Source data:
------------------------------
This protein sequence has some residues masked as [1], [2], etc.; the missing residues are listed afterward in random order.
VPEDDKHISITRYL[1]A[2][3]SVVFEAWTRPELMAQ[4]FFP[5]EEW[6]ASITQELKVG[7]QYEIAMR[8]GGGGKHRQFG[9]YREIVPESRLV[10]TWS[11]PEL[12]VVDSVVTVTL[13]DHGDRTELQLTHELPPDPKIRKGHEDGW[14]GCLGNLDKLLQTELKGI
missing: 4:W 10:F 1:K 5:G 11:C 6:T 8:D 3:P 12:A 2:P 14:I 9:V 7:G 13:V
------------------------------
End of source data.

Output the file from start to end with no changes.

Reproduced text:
This protein sequence has some residues masked as [1], [2], etc.; the missing residues are listed afterward in random order.
VPEDDKHISITRYL[1]A[2][3]SVVFEAWTRPELMAQ[4]FFP[5]EEW[6]ASITQELKVG[7]QYEIAMR[8]GGGGKHRQFG[9]YREIVPESRLV[10]TWS[11]PEL[12]VVDSVVTVTL[13]DHGDRTELQLTHELPPDPKIRKGHEDGW[14]GCLGNLDKLLQTELKGI
missing: 4:W 10:F 1:K 5:G 11:C 6:T 8:D 3:P 12:A 2:P 14:I 9:V 7:G 13:V